Know Your Rights as a Patient
As a patient, you are entitled to certain rights within the healthcare system. These rights stem from the ethical practice of medicine and basic human rights. Below are some of the rights you should keep in mind as a patient.
The Right to Be Treated with Respect
Regardless of a patient’s age, religion, race, financial status, or health challenges. All patients should expect to be treated with respect and without discrimination.
The Right to Obtain Your Medical Records
Having access to your medical records can help you make the most informed decision about your healthcare. Under the Health Insurance Portability and Accountability Act of 1996 (HIPAA). Patients have the right to access their medical record, apart from psychotherapy notes (Your medical records, 2020). A patient may also designate a personal representative access to their medical record. Your provider may charge for copying your medical records, but they cannot withhold your medical records from you.
The Right to Privacy of Your Medical Records
HIPPA also outlines who, besides yourself may access your medical records. The Privacy Rule sets rules and limits on who can receive and look at your health information. Your health information cannot be used or shared without your written permission unless the law allows for it. Examples of where your healthcare information can be used and shared are: coordination of care and treatment, to make required reports to the police, and to protect the public’s health; such as reporting flu cases in your area (Your rights under HIPAA, 2020).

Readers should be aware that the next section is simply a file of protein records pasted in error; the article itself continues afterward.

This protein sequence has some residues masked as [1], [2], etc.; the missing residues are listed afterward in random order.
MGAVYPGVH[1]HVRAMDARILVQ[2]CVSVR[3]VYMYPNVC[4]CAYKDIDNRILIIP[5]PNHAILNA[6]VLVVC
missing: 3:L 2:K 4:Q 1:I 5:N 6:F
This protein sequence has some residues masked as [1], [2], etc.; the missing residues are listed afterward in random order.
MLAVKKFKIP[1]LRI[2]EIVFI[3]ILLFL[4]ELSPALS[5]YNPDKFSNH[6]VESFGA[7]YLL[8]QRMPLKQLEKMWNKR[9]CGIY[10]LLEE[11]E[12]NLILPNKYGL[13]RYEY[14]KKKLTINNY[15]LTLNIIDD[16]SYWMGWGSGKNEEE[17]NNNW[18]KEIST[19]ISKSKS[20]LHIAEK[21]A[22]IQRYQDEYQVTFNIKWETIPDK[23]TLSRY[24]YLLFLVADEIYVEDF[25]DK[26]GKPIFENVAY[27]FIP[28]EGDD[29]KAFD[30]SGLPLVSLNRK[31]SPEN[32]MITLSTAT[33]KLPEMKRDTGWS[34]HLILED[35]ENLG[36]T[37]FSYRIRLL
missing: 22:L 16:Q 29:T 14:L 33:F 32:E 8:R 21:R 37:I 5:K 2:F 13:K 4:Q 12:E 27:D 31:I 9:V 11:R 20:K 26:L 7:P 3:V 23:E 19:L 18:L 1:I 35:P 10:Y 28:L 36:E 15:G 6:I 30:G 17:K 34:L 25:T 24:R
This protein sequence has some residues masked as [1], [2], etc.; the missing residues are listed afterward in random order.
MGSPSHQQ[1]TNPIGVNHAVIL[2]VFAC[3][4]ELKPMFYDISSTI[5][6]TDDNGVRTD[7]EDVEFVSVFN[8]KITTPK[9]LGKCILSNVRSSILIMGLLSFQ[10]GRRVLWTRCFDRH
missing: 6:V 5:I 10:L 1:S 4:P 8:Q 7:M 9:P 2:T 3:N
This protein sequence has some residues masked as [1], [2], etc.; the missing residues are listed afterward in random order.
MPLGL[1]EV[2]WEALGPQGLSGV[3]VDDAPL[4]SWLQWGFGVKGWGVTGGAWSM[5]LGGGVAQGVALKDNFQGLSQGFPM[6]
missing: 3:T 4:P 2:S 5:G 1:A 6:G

The Right to Make a Treatment Choice or Refuse Treatment
As long as a patient is deemed capable of making their own decision, they have the right to make their own choice regarding medical treatments, even if that means refusing treatment. It is also the patient’s right to know about all the options they have available. This right allows patients to make an informed decision about their healthcare. Remember that you know your body better than anyone else, be your own advocate.
The Right to Informed Consent
This right requires your healthcare provider to provide information about the risks, benefits, and alternatives of a treatment, test, or procedure before it is performed. This is typically a document that your provider will have you sign, stating that they had gone over all the information with you. Youdo not have to sign the document until you understand why something is being done, and what could possibly happen. If you have questions, ask your provider to clarify any information.
If you feel like your patient rights have been denied or violated, you can file a complaint with U.S. Department of Health and Human Services (HHS). Under HIPAA, an entity cannot retaliate against you for filing a complaint. In the event of retaliation, you should notify the HHS’s Office for Civil Rights immediately (U.S. department of health and Human services office for civil Rights Complaint portal assistant).
US Department of Health and Human Services. (2020, November 2). Your rights under HIPAA. HHS.gov. https://www.hhs.gov/hipaa/for-individuals/guidance-materials-for-consumers/index.html.
US Department of Health and Human Services. (2020, November 2). Your medical records. HHS.gov. https://www.hhs.gov/hipaa/for-individuals/medical-records/index.html.
U.S. department of health and Human services office for civil Rights Complaint portal assistant. U.S. Department of Health & Human Services - Office for Civil Rights. (n.d.). https://ocrportal.hhs.gov/ocr/smartscreen/main.jsf.